By Sharese Hardaway
Members of the Buffalo-Rochester Parent Trigger Coalition are unsupportive of a recommendation to amend the parent trigger law by Rochester school board vice-president Van White.
Parent Trigger Law, first initiated in California, gives parents the ability to force dramatic change on a given school. If parents collect enough signatures, they could fire a principal, cut the teaching staff in half or close a school and turn it into a charter school.
In 2012, Rochester parent and community activists joined with Buffalo to form the Buffalo-Rochester Parent Trigger Coalition, urging long time education reformist Assemblyman David Gant to co-sponsor the bill with Assemblywoman Crystal Peoples-Stokes and amend it to include Rochester.
White recommends instituting a parent report card, where parents would be evaluated based on their involvement in their child’s education. A grade for each school’s overall parental involvement would be calculated using a parent self-evaluation system—based on the percentage of parents submitting the self-evaluations.
Other factors considered in the report card would be the school’s attendance rates and the rate of parental involvement in the school’s School Based Planning Team, the percentage of parents who have accessed “Parent Connect” (a web-based portal where parents can access student grades, etc.), the percentage of parents who returned signed report cards and any other factors that the Parent Advisory Council deem appropriate.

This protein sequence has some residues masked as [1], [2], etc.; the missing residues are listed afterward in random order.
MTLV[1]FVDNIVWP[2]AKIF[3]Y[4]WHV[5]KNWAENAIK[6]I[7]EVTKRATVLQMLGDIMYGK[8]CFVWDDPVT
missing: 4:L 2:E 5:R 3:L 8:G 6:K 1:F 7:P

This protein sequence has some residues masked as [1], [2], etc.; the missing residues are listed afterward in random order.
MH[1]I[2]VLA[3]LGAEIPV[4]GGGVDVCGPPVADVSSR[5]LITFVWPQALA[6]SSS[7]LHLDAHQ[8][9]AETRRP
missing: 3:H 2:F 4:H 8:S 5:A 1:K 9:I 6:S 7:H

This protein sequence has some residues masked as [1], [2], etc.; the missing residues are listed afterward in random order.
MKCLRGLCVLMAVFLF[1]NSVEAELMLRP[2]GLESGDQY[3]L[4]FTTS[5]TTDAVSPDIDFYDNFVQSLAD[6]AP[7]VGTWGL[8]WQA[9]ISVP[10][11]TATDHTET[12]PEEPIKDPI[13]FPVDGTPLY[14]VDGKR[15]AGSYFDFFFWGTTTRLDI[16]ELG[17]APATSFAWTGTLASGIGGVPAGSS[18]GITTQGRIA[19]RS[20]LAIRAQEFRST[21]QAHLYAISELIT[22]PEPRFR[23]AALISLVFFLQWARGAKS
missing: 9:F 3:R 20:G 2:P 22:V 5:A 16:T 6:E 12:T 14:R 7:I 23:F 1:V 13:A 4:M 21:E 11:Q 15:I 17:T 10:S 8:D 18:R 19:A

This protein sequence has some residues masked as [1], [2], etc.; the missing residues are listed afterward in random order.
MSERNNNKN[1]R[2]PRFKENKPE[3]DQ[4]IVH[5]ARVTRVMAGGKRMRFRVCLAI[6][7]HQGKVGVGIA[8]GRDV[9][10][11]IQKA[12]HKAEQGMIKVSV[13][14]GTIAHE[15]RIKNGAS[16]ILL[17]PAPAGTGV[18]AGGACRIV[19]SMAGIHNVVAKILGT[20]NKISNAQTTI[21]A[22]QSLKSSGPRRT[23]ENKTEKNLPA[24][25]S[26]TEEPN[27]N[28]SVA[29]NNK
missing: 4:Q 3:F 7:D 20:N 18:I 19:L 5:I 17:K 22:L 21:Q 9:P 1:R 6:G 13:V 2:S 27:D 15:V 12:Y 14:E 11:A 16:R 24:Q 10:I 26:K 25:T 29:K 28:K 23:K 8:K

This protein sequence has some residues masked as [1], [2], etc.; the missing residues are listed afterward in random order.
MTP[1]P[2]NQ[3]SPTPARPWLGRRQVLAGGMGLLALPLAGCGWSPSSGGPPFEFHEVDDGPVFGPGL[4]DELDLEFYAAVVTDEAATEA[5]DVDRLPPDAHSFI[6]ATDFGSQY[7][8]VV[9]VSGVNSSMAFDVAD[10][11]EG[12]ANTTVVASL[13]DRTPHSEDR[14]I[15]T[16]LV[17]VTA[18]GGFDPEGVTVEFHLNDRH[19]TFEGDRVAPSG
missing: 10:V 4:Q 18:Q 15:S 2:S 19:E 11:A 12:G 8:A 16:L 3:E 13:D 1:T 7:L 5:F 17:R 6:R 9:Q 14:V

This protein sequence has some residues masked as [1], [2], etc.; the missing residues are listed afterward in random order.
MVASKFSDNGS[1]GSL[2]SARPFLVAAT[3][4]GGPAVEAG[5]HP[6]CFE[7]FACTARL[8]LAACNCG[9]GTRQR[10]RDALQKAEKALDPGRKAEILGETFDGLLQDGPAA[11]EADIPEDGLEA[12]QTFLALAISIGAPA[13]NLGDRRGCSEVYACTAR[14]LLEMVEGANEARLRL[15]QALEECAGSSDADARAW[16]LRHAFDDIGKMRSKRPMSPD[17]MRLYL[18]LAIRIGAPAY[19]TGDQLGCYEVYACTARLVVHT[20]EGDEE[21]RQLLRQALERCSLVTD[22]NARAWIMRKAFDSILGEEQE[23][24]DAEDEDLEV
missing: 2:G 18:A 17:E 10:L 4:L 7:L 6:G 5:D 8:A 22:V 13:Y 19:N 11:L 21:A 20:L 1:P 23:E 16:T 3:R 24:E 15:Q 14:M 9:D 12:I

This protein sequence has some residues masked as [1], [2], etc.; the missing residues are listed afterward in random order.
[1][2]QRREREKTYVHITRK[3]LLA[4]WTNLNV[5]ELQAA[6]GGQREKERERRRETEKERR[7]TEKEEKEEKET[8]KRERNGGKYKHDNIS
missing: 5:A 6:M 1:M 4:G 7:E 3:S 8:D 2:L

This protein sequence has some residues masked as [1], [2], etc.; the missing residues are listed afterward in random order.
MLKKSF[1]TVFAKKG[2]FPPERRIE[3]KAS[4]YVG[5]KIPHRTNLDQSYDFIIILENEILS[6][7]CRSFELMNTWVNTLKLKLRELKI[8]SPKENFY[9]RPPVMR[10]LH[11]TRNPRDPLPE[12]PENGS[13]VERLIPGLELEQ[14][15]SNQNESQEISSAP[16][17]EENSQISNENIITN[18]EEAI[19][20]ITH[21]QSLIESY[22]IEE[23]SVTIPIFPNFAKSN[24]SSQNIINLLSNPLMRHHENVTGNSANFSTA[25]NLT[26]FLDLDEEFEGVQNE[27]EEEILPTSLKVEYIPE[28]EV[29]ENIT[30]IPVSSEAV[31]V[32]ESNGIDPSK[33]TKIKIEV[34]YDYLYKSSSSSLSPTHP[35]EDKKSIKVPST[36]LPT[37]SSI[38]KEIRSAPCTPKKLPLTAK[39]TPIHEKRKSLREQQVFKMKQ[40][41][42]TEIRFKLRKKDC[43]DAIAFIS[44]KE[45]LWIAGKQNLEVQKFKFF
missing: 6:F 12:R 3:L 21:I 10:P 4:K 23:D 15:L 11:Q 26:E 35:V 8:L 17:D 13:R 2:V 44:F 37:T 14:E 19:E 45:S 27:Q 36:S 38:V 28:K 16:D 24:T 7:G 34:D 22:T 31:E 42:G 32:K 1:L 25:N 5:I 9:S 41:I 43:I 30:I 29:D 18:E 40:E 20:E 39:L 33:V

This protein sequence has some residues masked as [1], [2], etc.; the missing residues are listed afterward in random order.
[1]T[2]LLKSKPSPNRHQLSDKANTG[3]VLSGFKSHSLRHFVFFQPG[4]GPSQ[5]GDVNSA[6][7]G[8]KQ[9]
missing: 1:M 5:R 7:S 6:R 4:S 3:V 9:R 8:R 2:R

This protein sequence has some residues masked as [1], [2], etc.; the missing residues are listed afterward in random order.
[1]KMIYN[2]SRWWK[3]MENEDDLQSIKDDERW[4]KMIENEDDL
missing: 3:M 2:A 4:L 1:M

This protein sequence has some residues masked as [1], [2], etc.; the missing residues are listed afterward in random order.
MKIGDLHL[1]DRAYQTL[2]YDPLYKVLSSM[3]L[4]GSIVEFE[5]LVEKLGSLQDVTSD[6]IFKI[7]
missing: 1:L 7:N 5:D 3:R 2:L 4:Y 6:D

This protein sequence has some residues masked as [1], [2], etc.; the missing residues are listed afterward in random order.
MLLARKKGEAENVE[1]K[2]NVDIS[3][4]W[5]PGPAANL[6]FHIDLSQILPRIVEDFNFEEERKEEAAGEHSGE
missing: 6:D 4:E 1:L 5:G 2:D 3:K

In order for parents to be allowed to “pull the trigger” on a given school, they would have had to receive a “passing grade” from the parent evaluations.
“Rochester has the worst educational outcomes for black boys in the country. Our parents don’t need any more excuses or hoops to jump through; they need real power to transform their failing schools, said former school board member, Allen Williams.
Williams, now president of the New York Center for Educational Justice, disapproves of White’s recommendation. “It is thoroughly disappointing that my former colleague and civil rights attorney would be so hostile to the idea of education reform by parent referendum,” Williams Said.
But Commissioner White says he is in favor of Parent Trigger Laws. “I just want a responsible approach,” White says. “When we begin to give parents the authority to shut down a school we have to have responsible parents in the process otherwise we are taking people down a dangerous, dark alley.”
White says the Parent Report Card is part of a broader proposal the school board is considering that will “revolutionize” the way the district is conducting business.
Seven states have passed trigger law legislation and other states are making efforts to get trigger legislation passed. Earlier this month, parents of a school in Southern California successfully converted a failing elementary school into a charter school. It marked the first time the law has been invoked.